Why should other European cities use it?

    La Colaboradora’s model is founded on universal elements such as trust, commitment and public service that are easily transferable to other European cultures. However, as a community-led practice it’s permanently evolving and a strong understanding of its universal principles is fundamental to make it adaptable. Since we launched the project in 2013, La Colaboradora has received the visits and recognition of dozens of other hubs, public institutions and foundations inspired by its innovative model. In 2016, the project received the Cooperation Eurocities Award and gained the attention of many cities. Lille, Madrid, Stockholm, Bialystok and Espoo showed a special interest by participating at the speed networking session that we chaired at the Eurocities “Sharing Cities” conference. In addition, we’ve signed an agreement with the city council of Santa Fe, Argentina, to transfer La Colaboradora’s model to the cities of Rosario and Santa Fe; and the Brazilian city of Santos has already visited us to transfer the model as well. In Spain, Barcelona Activa and AndoaIn’s city council have submitted a proposal to transfer the model. Moreover, private hubs from Gijón, Pontevedra, Madrid and Barcelona have also visited us to learn how we manage the practice. La Colaboradora is also a member of the European Creative Hubs Network, where we share and exchange expertise and good practices with other European cities. In this context, Malmö has also shown interest in our time bank model.

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  • Turin: A European success story with URBACT and Urban Innovative Actions

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    Three of the cities selected in the first call of Urban Innovative Actions (UIA) are working or have worked within URBACT on topics similar to their UIA bids: Turin, Bologna and Rotterdam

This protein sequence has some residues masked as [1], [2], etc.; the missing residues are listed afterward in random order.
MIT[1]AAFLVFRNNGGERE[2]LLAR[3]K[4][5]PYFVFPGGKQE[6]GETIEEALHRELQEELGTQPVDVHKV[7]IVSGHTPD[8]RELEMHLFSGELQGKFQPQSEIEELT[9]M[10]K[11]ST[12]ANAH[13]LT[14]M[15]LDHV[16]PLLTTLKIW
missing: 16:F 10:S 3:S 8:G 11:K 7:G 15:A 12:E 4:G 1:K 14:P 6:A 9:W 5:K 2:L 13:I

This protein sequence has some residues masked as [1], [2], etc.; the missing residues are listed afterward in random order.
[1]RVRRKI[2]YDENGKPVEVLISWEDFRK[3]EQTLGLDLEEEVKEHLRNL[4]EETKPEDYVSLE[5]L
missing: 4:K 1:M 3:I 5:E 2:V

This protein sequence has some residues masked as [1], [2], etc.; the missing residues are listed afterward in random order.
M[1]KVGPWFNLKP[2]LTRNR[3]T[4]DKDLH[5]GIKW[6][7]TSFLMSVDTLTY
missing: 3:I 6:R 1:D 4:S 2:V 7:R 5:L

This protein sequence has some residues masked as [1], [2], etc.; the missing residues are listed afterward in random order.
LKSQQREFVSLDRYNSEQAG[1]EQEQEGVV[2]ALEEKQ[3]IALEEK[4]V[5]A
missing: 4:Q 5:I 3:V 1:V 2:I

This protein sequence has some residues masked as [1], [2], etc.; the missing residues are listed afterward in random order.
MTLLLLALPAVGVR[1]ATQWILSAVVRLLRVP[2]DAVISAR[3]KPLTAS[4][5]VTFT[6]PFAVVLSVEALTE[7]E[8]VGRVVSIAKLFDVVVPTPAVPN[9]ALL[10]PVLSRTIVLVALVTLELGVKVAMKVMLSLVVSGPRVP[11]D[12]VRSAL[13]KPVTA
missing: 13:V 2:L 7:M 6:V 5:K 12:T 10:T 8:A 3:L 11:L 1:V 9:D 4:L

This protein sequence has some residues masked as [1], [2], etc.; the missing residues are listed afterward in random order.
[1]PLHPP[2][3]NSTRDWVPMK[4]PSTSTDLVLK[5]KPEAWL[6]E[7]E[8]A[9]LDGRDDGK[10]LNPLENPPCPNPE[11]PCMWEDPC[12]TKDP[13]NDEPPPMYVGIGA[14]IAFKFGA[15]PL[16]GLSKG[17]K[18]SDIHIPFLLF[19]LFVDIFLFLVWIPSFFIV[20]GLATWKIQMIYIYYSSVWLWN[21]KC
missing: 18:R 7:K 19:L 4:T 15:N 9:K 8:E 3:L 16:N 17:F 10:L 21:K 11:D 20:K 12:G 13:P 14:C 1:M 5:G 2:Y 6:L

We decided to try to understand what made these cities successful at being involved in those two European programmes and whether there is – for these cities - something like a trajectory from URBACT, in which integrated action plans are designed, to UIA, which provides the framework and the support to implement those innovative ideas locally.
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    This article is the first of a planned series of three articles on the topic.
    It is based on an interview with Fabrizio Barbiero, public manager at the unit of development of economic development and innovation and European Project, at the Municipality of Turin.
    Social innovation

    In Europe, Turin is one of the cities investing in developing new methods to manage ‘the commons’, for instance through the enforcement of a regulation on common goods (Regolamento Beni Comuni Urbani - approved just one year ago, and to implement social innovation, through the Torino Social Innovation Initiative (TSI), which objective is to encourage and sustain new collaborative forms of dialogue with civil society related to the management of public good/services and provision of collective public services. The TSI initiative is a multi-year programme, proposing an open platform to support bottom-up processes of urban/social innovation. 

    Turin’s commitment to innovation in urban practices methods and exchange at the European level translate into a long term involvement and commitment in European projects on issues related to urban planning. It started with the URBAN Programme and is now represented by its implication in two of the leading European Programmes on urban planning: URBACT and Urban Innovative Action
    For Turin: URBACT and UIA: strong thematic and methodological links
    Common goods, co-creation, social innovation are at the core of the projects Turin is involved in in the two European urban programmes. When looking in detail at Boostinno (URBACT) and CO-CITY (UIA) in particular, the thematic links between the two programmes and project appear clearly. Methodological links also clearly appear between the two programmes and the several projects Turin is and has been involved in.
    Turin & URBACT: a long lasting commitment to co-creation and social innovation